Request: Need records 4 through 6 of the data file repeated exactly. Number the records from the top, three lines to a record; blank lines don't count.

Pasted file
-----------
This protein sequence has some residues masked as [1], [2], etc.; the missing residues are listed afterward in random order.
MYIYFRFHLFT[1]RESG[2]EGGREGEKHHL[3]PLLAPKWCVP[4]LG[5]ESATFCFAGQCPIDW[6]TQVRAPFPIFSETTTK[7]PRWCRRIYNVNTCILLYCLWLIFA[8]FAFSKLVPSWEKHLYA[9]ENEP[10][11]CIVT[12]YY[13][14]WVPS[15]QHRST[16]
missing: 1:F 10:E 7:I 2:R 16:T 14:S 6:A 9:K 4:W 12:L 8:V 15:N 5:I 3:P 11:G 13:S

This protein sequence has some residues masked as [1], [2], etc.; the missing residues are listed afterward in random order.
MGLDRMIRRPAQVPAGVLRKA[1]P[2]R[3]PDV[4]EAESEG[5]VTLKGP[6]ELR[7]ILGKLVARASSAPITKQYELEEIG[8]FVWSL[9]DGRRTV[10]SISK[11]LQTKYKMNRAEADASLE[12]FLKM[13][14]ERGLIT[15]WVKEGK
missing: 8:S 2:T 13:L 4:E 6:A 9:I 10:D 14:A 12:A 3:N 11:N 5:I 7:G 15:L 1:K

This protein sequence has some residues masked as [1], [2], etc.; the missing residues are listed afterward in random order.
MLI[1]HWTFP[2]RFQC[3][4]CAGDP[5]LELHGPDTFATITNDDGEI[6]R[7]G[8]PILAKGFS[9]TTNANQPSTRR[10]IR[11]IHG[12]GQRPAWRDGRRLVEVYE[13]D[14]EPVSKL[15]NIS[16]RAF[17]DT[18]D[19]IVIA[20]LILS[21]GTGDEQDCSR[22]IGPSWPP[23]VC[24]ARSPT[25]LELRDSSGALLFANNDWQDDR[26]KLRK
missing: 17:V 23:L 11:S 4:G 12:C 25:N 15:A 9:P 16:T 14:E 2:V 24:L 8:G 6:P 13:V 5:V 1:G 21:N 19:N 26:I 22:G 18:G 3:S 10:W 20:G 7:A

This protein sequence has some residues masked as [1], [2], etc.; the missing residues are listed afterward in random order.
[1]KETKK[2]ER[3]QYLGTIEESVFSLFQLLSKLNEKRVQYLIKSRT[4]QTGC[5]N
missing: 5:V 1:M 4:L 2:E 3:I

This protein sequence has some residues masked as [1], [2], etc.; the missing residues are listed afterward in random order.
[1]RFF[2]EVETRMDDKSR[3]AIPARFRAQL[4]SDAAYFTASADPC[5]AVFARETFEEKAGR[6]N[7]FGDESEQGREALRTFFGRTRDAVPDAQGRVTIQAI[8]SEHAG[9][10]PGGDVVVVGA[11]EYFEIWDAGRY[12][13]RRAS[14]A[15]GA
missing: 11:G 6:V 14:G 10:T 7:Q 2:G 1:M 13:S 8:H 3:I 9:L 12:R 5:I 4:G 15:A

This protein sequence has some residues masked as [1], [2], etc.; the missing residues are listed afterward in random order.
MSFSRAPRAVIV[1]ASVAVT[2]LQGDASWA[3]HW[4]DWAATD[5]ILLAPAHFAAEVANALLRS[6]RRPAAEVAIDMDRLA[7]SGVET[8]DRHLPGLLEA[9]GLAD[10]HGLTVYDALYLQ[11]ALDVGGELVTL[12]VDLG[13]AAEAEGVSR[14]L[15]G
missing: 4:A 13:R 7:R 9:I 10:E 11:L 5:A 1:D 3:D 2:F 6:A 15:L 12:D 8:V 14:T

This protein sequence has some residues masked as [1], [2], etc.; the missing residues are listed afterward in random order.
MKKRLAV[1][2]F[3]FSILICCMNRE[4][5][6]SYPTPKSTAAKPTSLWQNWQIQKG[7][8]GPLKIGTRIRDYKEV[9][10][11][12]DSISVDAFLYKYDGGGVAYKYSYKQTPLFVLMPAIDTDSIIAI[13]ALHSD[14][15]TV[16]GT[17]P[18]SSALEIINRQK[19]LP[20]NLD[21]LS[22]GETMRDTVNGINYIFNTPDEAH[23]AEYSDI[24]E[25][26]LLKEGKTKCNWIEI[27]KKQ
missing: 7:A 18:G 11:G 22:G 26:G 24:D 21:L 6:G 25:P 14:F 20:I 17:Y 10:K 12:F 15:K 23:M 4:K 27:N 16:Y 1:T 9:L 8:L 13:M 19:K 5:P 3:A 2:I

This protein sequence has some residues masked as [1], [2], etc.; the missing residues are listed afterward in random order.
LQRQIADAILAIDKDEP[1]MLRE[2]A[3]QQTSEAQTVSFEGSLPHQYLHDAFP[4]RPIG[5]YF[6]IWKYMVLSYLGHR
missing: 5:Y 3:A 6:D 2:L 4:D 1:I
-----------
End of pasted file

This protein sequence has some residues masked as [1], [2], etc.; the missing residues are listed afterward in random order.
[1]KETKK[2]ER[3]QYLGTIEESVFSLFQLLSKLNEKRVQYLIKSRT[4]QTGC[5]N
missing: 5:V 1:M 4:L 2:E 3:I

This protein sequence has some residues masked as [1], [2], etc.; the missing residues are listed afterward in random order.
[1]RFF[2]EVETRMDDKSR[3]AIPARFRAQL[4]SDAAYFTASADPC[5]AVFARETFEEKAGR[6]N[7]FGDESEQGREALRTFFGRTRDAVPDAQGRVTIQAI[8]SEHAG[9][10]PGGDVVVVGA[11]EYFEIWDAGRY[12][13]RRAS[14]A[15]GA
missing: 11:G 6:V 14:G 10:T 7:Q 2:G 1:M 13:S 8:H 3:I 9:L 12:R 5:I 4:G 15:A

This protein sequence has some residues masked as [1], [2], etc.; the missing residues are listed afterward in random order.
MSFSRAPRAVIV[1]ASVAVT[2]LQGDASWA[3]HW[4]DWAATD[5]ILLAPAHFAAEVANALLRS[6]RRPAAEVAIDMDRLA[7]SGVET[8]DRHLPGLLEA[9]GLAD[10]HGLTVYDALYLQ[11]ALDVGGELVTL[12]VDLG[13]AAEAEGVSR[14]L[15]G
missing: 4:A 13:R 7:R 9:I 10:E 11:L 5:A 1:D 3:D 2:F 6:A 15:L 12:D 8:V 14:T